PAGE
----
Passionate Instigator, Dynamic Problem Solver
February 17th, 2014 05:00:00 am
Americans have been brainwashed into believing that every child needs a high school diploma, and that everyone should go to college. I challenge this unexamined assumption. Education should not be wasted on those who do not want to be educated—or rather, educated in the traditional public school manner.
By the sixth grade, decisions should be made to determine which path is best suited for each student. One option is to direct a child into a three-year life skills program that ultimately helps them find and become involved with a trade internship or apprenticeship—a practical course of study that involves life skills as well as job skills. The second direction is for the undecided students, who have demonstrated a desire and willingness to learn, but have yet to choose a trade. The third group will contract what subjects they'll pursue and grades they'll need to obtain in order to earn a placement in high school, with the intention and trajectory to go to college, and possibly further into academia.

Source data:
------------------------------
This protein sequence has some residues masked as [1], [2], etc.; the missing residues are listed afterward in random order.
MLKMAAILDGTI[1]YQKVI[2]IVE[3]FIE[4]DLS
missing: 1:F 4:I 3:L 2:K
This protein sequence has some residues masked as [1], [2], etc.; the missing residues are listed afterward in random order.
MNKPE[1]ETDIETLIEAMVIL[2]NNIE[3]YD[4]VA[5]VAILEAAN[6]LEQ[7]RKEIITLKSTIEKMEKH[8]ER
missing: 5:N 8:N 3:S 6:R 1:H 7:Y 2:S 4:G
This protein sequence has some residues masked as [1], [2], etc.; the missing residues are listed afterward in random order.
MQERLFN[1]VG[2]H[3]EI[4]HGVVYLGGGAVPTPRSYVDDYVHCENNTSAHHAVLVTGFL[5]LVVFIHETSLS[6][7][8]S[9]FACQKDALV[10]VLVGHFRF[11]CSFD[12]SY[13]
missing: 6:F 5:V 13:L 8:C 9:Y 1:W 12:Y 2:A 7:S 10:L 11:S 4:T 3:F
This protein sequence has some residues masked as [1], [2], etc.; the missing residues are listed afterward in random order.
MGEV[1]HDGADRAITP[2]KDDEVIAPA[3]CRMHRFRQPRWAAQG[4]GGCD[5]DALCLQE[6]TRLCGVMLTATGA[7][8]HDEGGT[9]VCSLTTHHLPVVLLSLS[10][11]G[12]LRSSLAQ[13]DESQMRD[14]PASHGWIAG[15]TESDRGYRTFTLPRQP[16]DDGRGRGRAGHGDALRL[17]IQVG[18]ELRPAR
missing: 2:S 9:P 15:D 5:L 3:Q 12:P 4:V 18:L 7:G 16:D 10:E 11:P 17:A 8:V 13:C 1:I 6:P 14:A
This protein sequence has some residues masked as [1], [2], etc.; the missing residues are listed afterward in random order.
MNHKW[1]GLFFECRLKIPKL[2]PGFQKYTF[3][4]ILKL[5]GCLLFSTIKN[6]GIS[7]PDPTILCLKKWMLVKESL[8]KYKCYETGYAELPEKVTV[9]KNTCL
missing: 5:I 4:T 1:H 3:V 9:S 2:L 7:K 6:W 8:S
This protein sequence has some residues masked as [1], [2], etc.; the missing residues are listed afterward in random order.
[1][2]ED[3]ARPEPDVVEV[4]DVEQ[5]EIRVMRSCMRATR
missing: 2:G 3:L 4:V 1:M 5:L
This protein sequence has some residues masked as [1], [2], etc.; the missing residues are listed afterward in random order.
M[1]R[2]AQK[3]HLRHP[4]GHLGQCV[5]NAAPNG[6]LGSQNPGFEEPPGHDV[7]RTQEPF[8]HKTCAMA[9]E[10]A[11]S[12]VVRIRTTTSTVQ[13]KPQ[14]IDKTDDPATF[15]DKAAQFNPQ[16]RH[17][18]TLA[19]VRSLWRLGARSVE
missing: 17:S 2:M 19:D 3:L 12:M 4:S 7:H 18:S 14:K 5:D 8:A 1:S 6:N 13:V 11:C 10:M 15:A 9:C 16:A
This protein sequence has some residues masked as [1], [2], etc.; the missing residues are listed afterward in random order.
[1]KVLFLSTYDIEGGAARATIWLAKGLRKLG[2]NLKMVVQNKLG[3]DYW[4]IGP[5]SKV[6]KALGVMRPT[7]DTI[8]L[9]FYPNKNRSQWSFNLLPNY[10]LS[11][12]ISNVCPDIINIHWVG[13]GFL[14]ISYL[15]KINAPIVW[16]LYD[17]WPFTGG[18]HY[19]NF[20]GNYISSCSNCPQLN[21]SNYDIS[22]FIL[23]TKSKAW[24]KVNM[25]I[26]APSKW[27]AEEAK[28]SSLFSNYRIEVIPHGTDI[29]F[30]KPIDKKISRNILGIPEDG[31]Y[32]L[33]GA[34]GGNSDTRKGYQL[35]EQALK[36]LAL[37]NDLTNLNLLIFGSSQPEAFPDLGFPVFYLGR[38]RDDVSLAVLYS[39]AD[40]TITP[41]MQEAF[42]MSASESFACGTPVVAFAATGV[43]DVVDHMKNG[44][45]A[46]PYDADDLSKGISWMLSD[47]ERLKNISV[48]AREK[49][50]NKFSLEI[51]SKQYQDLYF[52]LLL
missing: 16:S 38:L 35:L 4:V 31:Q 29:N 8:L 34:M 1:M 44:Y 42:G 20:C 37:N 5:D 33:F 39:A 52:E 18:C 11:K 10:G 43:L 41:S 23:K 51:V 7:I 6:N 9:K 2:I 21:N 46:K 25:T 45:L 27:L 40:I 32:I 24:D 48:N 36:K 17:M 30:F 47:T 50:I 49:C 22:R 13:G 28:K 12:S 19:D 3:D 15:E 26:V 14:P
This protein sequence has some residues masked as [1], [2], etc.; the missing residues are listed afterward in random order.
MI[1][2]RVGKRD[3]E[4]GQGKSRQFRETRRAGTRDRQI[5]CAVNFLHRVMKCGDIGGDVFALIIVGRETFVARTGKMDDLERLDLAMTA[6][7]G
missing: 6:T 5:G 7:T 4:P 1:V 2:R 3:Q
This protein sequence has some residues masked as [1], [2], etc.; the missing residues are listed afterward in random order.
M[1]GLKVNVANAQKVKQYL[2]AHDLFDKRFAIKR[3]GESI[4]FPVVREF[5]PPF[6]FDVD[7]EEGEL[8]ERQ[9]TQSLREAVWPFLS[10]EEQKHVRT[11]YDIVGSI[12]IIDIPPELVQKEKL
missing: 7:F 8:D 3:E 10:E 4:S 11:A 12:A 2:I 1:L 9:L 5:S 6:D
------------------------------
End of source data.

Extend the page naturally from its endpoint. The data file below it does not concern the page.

Children who will not do the work involving their education are emancipated by adults by age sixteen, and it is up to the parents as to how they want to deal with it. Any and all social services involved in the care and feeding of that child ceases.
When education is treated as a privilege, there are higher standards and less time and money wasted on wastrels.